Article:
Examination of Witness (Questions 560-579)|
THURSDAY 9 MAY 2002
560. It was done through open competition. It
was advertised. I applied. The interviews were chaired by Sir
Richard Wilson, the Cabinet Secretary. There was another Permanent
Secretary, one current part-time Commissioner and two people from
the outside. Once the decision was made, it was a process that
had to be cleared with the Prime Minister and I think also with
the Scottish Parliament and the Welsh Assembly. Then it had to
be approved by the Privy Council, who, as you know, look at the
Orders in Council. At least, I think that was the process.
561. So the primary selection was really done
by civil servants.
(Baroness Prashar) Yes.
562. I am not critical of that at all. It is
arguable whether the Civil Service, the political part of the
government or Parliament, or indeed the Privy Council would be
more able to produce an independent person, and I suspect it would
depend on different circumstances at different times. How big
is your staff?
(Baroness Prashar) Currently, there are altogether
15 Commissioners, including myself. I work three days a week and
the others are part-time, and that depends on the number of competitions.
But we do meet as a group once a month.
563. What sort of back-up do you have?
(Baroness Prashar) We have a small Office of the Civil
Service Commissioners. There is a Secretary to the Commissioners,
but he has other responsibilities. He is also responsible for
the Commissioner for Public Appointments, the House of Lords Appointments
Commission and business appointments. Then there are two other
people who manage the organisation of competitions and keep under
review the recruitment code. I have a secretary and some other
support staff. I think in total it is about seven.
564. As far as I can see, there are two main
parts to your job. One is to make sure that recruitment is done
properly and the other is to act as a whistle-blower's confidant.
How are you convinced at the end of the year that you have taken
as much care as one can to ensure that patronage is not being
used in an improper way?
(Baroness Prashar) We do that through chairing competitions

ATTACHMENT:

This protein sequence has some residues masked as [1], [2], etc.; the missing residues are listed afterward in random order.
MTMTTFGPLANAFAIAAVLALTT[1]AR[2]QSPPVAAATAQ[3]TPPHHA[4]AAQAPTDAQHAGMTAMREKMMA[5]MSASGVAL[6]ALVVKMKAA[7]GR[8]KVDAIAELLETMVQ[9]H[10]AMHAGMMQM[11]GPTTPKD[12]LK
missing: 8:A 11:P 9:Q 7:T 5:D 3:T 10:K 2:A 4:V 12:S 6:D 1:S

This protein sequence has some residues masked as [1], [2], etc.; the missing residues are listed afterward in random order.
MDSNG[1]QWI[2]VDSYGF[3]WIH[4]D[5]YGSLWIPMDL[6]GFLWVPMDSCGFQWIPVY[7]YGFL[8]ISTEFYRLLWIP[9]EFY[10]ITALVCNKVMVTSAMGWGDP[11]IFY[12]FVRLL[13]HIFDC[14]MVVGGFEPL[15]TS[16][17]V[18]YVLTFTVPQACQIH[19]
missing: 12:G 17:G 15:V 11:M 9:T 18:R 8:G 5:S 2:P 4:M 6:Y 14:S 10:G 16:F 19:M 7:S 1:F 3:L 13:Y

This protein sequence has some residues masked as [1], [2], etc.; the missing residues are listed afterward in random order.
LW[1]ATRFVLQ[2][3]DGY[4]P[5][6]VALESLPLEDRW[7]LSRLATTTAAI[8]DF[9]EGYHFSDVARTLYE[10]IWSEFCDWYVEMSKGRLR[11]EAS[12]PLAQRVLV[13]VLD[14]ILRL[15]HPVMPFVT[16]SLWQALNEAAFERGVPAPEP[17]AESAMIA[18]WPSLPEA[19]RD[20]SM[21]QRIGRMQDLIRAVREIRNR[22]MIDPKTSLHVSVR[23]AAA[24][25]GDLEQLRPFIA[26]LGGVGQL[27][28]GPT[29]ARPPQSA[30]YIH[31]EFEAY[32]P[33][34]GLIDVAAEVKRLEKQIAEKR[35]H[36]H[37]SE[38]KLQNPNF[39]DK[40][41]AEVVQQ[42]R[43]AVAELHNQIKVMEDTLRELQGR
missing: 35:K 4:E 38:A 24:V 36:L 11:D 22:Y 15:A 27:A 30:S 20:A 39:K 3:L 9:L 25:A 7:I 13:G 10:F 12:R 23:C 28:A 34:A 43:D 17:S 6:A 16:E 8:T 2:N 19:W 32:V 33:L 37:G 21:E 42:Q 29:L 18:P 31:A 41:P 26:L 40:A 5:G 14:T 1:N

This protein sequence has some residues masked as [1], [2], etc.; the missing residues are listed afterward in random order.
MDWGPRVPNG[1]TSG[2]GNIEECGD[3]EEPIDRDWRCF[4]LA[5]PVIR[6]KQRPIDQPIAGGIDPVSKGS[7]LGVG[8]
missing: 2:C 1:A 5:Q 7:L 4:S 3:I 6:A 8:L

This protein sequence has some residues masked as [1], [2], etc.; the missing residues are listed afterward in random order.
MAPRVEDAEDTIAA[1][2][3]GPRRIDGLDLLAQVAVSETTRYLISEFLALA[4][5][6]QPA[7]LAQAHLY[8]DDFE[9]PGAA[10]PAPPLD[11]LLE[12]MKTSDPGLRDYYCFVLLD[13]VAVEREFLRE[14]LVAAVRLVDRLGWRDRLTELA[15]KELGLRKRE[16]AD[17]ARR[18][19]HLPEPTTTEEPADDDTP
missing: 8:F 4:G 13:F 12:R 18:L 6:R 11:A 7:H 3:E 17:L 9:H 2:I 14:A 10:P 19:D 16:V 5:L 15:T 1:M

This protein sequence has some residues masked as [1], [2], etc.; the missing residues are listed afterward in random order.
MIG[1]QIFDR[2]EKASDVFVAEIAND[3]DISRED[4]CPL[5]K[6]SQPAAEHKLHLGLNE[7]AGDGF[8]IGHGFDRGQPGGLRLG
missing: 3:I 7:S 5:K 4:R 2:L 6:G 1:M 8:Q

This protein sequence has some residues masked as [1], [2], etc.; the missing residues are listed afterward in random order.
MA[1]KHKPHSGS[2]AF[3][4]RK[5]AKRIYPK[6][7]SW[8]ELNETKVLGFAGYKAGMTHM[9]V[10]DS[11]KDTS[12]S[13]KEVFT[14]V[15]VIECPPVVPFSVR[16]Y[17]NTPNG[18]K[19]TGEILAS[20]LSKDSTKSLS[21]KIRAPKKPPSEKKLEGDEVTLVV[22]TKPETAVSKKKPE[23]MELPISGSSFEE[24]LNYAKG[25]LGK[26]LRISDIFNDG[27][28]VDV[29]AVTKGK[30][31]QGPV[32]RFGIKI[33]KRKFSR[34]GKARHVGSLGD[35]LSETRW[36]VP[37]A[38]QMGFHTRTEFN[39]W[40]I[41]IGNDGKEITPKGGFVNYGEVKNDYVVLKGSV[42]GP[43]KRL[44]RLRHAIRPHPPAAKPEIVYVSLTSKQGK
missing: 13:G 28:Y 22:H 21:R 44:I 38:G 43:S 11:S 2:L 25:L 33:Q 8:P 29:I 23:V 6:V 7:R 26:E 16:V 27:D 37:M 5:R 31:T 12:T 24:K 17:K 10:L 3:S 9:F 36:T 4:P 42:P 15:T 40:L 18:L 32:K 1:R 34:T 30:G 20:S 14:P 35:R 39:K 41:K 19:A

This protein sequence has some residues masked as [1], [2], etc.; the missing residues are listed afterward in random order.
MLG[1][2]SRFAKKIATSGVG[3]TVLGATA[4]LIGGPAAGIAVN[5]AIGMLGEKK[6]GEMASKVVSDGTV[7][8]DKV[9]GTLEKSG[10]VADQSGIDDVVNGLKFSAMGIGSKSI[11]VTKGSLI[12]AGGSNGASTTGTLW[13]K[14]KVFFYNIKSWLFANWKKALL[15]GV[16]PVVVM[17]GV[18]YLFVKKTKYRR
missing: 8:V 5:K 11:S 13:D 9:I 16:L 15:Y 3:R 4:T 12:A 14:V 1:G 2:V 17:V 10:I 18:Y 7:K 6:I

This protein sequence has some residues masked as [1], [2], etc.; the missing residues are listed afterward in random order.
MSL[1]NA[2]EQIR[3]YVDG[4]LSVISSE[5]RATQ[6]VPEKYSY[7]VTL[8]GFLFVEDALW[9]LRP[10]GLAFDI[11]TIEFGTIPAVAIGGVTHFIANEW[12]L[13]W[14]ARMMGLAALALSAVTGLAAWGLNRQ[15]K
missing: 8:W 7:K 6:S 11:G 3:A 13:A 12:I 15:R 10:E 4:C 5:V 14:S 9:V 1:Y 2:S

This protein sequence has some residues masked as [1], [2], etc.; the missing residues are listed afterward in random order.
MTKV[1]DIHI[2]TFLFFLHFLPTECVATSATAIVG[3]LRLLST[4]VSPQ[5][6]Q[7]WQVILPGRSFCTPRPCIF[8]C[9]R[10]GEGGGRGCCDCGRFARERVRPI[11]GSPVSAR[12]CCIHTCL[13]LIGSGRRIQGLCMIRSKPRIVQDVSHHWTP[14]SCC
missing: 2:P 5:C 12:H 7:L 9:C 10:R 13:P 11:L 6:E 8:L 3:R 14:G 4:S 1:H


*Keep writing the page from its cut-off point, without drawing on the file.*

which go out to the outside, and by doing that we act as custodians
of those principles. By chairing competitions, we guard the integrity
of the process. Then we audit competitions which we are not directly
involved in. That is one side of it. On the question of appeals
under the Code, I believe that our powers are restrictive, because
we cannot initiate inquiries; we have to depend on a civil servant
complaining to us, lodging an appeal with us after they have exhausted
the internal regime. Other than that, it is very difficult. It
is a narrowly defined role at the moment.
565. On the second of these duties, you are
not able to be proactive, but on the first, could you have an
investigation of your own? If you thought something had been done
improperly, that patronage had been exercised improperly, could
you call for files or start an investigation?
(Baroness Prashar) If our audits on posts other than
in the senior Civil Service throw up something, I would certainly
write to the Permanent Secretary concerned, and draw their attention
to that, but I have to say that, since I have been there, there
really have not been any serious concerns in terms of patronage,
in terms of recruitment. At the senior level, because we are directly
involved, it may help to explain to you the process. Once a decision
has been made that a particular competition is going to go out,
the Department would get in touch with us. I personally chair
the most senior Civil Service competitions and the Commissioners
will chair Grade 2 and Grade 3. We look at the job description,
make sure that the advertisement to go out is clear and open,
the pay scales are right and so on. We would then get involved
in the whole processlong-listing, short-listing and interviewsand
ultimately the selection panels make a recommendation. We would
list candidates in order of merit. As you know, if a minister
chooses not to accept the first candidate, we have to re-open
the competition. There has been a question about the level of
ministerial involvement. Ministers have an involvement in so far
as at the outset the Department or the head hunters can talk to
them about the kind of person they are looking for, and they are
kept informed at the listing stage, but they cannot say, "I
would like a particular person." They can make an input into
the kind of person they are looking for. There is a very measured
involvement of ministers, but they do not have a choice at the
end of the day.
566. Is it possible to quantify in some crude
way how often there is disagreement between ministers and panels
who choose people for their consideration?
(Baroness Prashar) It does not happen often, and again,
I can only speak for the last 18 months since I have been First
Commissioner. We have not had to re-open a competition for this
567. Your views on possible changes to arrangements
in the Civil Service came over very clearly in your speech to
the House of Lords, which I have read. The entire version has
been circulated. Can I ask a question about the second part of
your responsibilities, when civil servants feel there is nowhere
else to go. You have dealt with four cases. Do you publish details
(Baroness Prashar) Yes, in our Annual Report we would
publish the appeals that we have handled, but we do not name the
departments or the individuals.
568. It is probably fruitless to ask this question,
but I will try nonetheless. There has been a cause célèbre
in one government department in recent weeks, and this has been